How architecture affects learning (Opinion)
Many schools are unable to rebuild or rebuild. Renovations are not uncommon, however. No matter where you are in the process, we think Frances Wilson’s guest blog * on the relationship between architecture and learning will be interesting.
Designing the most effective curriculum in schools is extremely important – but what about the design of the rooms in which we learn? Kindergarten to Grade 12 are incredibly formative years for kids and a lot of research was made confirming that architecture has a significant effect on our well-being. So what about the influence of architecture on the way we learn?
This is something that teachers and architects are now looking at. An example is the Khan Lab School. It is a school where teachers are already seeing the benefits of a more thoughtful design of educational spaces.
What separates Khan Lab School from the rest? Unique areas instead of traditional classrooms, ie “classrooms” that are not linked to a specific subject or teacher. Principal architect, Danish Kurani, explains that “each of these ‘zones’ supports a different way of working or learning. Thus, there is a discussion laboratory when learning takes place through discussion, dialogue, presentation and interpersonal exchange; a brainstorming think tank; a Make Lab for design, construction, prototyping; and a variety of other specialist fields. Considering how often schools change curricula and staff, this classroom model makes sense for the future of education. For now, all we can bet is that students will continue to learn through dialogue, brainstorming, crafting, presentation.
“The amount of light and the ability to increase collaboration in space improved the overall learning experience for students. -Megan Burns, STEM Specialist
The space also features interactive walls and exhibits, including a ‘passion project gallery’, writable walls, public question boards, and a welcome wall. Seating areas are flexible and allow for peer collaboration in smaller cafe-style seating arrangements. A library corner is a quiet place to read and think. Phone booths are enclosed spaces to encourage communication with experts and mentors via video conferencing.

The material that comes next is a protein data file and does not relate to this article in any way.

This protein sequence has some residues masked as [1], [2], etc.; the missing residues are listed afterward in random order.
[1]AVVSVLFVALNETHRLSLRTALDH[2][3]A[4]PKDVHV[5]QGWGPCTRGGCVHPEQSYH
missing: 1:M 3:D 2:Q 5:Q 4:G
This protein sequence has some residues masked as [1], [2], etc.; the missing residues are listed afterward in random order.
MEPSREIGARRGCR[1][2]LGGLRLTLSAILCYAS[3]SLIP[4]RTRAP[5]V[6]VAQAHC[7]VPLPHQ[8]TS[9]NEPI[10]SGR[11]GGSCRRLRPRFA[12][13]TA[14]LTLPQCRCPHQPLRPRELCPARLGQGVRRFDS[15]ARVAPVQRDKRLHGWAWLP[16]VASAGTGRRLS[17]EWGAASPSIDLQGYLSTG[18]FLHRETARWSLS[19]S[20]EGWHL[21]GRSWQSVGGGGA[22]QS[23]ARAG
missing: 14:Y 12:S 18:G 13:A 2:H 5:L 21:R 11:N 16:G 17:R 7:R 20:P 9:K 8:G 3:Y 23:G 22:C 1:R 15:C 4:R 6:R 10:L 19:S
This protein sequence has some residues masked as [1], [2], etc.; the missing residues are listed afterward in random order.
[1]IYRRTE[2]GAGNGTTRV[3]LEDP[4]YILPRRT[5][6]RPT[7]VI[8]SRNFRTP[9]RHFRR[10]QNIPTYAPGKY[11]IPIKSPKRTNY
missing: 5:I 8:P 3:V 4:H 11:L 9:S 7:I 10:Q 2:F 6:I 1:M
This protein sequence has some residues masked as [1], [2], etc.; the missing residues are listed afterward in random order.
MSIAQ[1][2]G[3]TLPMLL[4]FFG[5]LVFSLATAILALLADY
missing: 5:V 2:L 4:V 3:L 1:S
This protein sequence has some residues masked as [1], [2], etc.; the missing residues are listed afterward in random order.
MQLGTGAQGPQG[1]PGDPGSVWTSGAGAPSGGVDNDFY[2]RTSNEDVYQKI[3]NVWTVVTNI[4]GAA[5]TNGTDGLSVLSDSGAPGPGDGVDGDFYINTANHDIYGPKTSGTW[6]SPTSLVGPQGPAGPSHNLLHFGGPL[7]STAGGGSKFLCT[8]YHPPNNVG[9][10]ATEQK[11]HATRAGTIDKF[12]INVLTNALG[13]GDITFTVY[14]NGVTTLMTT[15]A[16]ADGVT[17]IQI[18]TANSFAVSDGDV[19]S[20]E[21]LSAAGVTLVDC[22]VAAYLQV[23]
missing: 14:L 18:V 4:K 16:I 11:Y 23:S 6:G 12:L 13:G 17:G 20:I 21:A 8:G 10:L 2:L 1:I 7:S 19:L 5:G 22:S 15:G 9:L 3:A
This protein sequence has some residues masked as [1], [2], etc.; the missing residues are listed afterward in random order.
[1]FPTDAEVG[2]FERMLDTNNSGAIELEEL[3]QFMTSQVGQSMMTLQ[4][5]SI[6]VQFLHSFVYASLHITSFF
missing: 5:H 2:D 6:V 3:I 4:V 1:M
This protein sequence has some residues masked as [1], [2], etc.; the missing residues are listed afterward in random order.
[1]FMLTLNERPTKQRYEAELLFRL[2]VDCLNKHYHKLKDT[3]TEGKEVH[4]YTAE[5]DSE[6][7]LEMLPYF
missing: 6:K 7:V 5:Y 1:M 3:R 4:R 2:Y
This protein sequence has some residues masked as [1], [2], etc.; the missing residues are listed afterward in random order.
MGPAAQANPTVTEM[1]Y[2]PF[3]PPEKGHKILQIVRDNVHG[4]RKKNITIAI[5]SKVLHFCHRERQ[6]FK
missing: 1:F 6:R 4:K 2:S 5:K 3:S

“Due to the transient nature of the space, students are forced to approach different aspects of the community. Being able to work around and with other humans in a common space is a valuable life skill that is very relevant to adulthood. Overall, the benefit of the learning space design is twofold. First, the space offers several different options for its use. Two transitional and open workspaces align with 21st century working standards. -Dustin Pierce, math specialist
Many of today’s schools in the United States were built 50 to 60 years ago. These buildings were not designed for change – they are very static places. This has become a big deal for the United States as education is very different today and continues to evolve, as it should. Educators are constantly developing new and better ways of teaching. Yet they are stuck in outdated spaces that prevent them from providing students with the best learning experience.
The Khan Lab School is not a design model, but rather a design process model. What is unique about this approach to school design is its adaptability and commitment to involving teachers and students in the planning and design process. It is not a question either of making everything more “hi-tech”, but rather usable and adaptable to the discoveries of tomorrow. Each school designed this way will look different, but highlighting each will be a shared understanding of how space can enhance learning.
When teachers, students and architects collaborate, our environments begin to reflect the values and priorities of those who occupy the space. As Winston Churchill said: “We shape our buildings and then our buildings shape us. “
* Frances Wilson is a freelance writer who also works at Professional Women in Construction, a New York-based nonprofit organization.
For any inquiries, please contact [email protected]
Ann Myers and Jill Berkowicz are the authors of The STEM Shift (2015, Corwin) a book on leading the transition to 21st century schools. Connect with Ann and Jill on Twitter or email.
Images provided by Kurani